US independents step up hedges to protect cash flow
Houston, 13 November (Argus) — US upstream independents have increased their hedging activity for the remainder of this year and 2018 in an attempt to protect cash flow against possible crude market volatility.
Many producers took advantage of stable prices in the third quarter — with benchmark WTI at around $50/bl — to safeguard their future output. And they continue to do so. But the reasons behind the move are manifold.
Pioneer Natural Resources, which is focused on Texas' Permian shale basin, hedged a further 59,000 b/d of oil and 83mn ft³/d (857mn m³/yr) of natural gas in July-September. This means that it now has "derivatives that cover more than 80pc of our 2018 oil production forecast, and over 35pc of our gas", chief executive Tim Dove said. The firm generated $29mn from its hedging program in the third quarter. It had hedged half of its expected 2018 oil output by the end of June. "This puts us in a very good position, protected against what could be possible downturns in commodity prices," Dove said.
Hess has similarly "built a strong hedged position in a period of oil price uncertainty", chief executive John Hess said. The company increased its Nymex WTI cover by 50,000 b/d in July-September to 110,000 b/d for the rest of this year, effectively shielding its total US crude production. The hedges have an average ceiling price of $68/bl, and a floor of $50/bl.
Whiting Petroleum, the main producer in North Dakota's Bakken formation, aims to raise its cover for next year to more than 60pc of its projected output. It finalized hedges for 52pc of its 2018 production in the third quarter. The firm will consider hiking the share to at least 60pc if oil prices remain higher, chief financial officer Michael Stevens said. Whiting has protected 62pc of its expected output for the remainder of this year.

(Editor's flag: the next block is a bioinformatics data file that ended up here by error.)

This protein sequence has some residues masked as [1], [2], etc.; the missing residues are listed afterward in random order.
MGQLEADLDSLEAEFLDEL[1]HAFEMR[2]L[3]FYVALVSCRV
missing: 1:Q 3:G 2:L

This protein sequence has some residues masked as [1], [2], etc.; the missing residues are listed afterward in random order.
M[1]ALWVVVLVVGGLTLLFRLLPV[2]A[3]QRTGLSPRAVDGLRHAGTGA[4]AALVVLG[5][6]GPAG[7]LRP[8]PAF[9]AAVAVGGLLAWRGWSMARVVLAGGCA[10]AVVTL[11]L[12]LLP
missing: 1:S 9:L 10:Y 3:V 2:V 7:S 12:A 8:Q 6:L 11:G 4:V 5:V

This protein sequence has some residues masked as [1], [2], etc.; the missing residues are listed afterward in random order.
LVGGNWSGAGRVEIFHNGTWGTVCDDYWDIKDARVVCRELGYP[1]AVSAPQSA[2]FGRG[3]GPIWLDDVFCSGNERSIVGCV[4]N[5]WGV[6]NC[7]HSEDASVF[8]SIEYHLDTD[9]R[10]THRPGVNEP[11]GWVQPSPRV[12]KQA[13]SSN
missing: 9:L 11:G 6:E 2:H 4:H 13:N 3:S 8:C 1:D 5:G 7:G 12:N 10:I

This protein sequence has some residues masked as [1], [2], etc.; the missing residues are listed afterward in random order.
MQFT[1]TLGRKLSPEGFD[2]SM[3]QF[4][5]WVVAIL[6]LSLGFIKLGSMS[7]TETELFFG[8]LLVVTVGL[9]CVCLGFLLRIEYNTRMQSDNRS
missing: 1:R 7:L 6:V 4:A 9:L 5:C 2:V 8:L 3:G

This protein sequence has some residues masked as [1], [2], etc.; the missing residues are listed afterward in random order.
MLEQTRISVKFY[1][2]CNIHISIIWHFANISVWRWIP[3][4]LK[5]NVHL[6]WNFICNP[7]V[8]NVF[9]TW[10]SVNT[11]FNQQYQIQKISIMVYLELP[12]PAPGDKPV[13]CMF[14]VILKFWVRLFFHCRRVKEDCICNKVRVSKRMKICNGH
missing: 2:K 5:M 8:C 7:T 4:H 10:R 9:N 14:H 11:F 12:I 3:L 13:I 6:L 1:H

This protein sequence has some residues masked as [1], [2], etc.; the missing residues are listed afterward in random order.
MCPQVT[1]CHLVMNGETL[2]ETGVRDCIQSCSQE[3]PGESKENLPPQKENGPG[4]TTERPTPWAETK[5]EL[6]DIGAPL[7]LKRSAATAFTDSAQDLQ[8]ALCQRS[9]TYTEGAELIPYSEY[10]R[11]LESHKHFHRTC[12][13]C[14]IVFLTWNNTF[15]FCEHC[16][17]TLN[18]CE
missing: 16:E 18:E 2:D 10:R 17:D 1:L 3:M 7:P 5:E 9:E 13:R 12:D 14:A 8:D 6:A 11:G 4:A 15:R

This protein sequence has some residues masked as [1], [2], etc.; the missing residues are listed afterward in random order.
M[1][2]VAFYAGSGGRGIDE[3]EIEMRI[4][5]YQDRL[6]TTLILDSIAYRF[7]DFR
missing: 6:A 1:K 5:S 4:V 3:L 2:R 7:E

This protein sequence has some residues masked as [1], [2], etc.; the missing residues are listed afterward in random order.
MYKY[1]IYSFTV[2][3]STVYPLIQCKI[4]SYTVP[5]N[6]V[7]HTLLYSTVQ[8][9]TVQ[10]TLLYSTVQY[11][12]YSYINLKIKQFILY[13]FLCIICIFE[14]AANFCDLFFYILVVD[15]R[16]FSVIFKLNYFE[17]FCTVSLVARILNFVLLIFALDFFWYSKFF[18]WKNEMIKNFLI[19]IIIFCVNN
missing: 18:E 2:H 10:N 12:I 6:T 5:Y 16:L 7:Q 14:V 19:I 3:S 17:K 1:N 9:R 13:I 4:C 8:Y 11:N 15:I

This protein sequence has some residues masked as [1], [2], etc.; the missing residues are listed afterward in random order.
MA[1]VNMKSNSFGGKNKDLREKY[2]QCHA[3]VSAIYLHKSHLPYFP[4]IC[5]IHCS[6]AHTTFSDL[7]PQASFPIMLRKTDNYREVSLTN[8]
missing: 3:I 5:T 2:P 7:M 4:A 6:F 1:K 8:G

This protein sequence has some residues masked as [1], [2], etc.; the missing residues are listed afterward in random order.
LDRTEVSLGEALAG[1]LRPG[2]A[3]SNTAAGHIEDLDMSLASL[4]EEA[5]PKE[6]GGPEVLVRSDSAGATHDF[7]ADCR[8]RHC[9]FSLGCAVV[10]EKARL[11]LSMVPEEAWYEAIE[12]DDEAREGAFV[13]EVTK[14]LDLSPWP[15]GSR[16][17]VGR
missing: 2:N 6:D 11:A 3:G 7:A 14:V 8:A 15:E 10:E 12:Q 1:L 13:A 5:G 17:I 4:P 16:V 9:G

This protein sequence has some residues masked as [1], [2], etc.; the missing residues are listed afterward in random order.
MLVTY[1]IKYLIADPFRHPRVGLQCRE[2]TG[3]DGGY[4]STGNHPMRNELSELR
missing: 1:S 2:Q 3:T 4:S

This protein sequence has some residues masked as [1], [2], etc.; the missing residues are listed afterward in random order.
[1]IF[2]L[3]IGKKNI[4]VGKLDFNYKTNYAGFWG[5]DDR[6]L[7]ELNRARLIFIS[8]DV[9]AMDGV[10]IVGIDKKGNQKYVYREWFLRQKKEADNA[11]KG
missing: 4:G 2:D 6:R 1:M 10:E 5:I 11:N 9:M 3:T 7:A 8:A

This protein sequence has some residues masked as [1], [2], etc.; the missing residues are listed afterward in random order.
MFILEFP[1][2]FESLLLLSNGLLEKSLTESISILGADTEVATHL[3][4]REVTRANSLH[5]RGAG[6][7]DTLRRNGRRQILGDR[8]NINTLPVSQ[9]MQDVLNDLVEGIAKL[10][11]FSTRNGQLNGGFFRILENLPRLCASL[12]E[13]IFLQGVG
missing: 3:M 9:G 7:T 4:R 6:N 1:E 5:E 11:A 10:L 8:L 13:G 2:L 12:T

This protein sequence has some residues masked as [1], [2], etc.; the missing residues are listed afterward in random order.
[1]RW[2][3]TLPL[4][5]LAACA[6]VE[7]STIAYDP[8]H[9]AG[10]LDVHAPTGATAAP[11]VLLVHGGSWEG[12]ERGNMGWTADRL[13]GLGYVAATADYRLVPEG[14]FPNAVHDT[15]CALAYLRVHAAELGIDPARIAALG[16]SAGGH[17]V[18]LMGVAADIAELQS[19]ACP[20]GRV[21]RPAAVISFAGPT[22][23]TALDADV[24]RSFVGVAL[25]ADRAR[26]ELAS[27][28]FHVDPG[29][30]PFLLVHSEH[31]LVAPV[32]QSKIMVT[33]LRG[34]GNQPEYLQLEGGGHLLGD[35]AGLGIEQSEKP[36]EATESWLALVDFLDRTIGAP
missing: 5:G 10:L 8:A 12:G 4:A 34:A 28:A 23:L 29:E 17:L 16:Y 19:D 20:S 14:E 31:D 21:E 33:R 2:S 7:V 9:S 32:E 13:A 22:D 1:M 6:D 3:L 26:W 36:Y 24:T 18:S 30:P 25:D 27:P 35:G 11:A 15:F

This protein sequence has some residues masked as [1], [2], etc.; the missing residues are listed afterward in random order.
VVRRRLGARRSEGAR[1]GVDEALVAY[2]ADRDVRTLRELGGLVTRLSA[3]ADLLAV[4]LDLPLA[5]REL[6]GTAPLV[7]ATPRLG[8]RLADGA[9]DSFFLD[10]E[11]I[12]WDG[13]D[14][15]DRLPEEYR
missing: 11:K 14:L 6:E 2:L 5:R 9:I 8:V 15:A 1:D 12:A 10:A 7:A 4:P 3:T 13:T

But other independents are taking a more cautious approach to hedging. Marathon Oil hopes to strike a balance between underwriting a "certain element of our capital program, while ensuring that we protect some upside for our shareholders", chief executive Lee Tillman said. "We are very much a defensive hedger." The company had cover for 70,000 b/d of its 2017 production at a mean price of around $53.80/bl as of 30 September. Marathon's hedges for next year amount to 68,500 b/d, at $50.95/bl on average.
But Tillman also highlights the firm's output profile, which provides a natural hedge, because of its exposure to different markets and product mixes. Marathon's Bakken crude is changing hands "more or less around WTI", while its production from Texas' Eagle Ford basin is linked primarily to US light sweet LLS, he said. "We have a bit of an intrinsic commodity risk management element embedded in our portfolio."
Apache raised its 2018 coverage by 55,000 b/d in July-September, to guarantee that it can fund the continuing development of new acreage in Texas' Alpine High region. "Our hedged position provides cash flow support to ensure the deployment of high-priority investment, without putting our balance sheet at risk," chief financial officer Stephen Riney said. "We do not use hedges to speculate on pricing... but we generally like to have commodity price exposure," he said. "This is the business we are in."
Anadarko Petroleum prefers to keep its hedged cover at less than 50pc of its overall output, for oil and gas. "Even if we find ourselves willing to put some sort of price floor under oil, we often still do not exceed the 50pc," chief executive Al Walker said.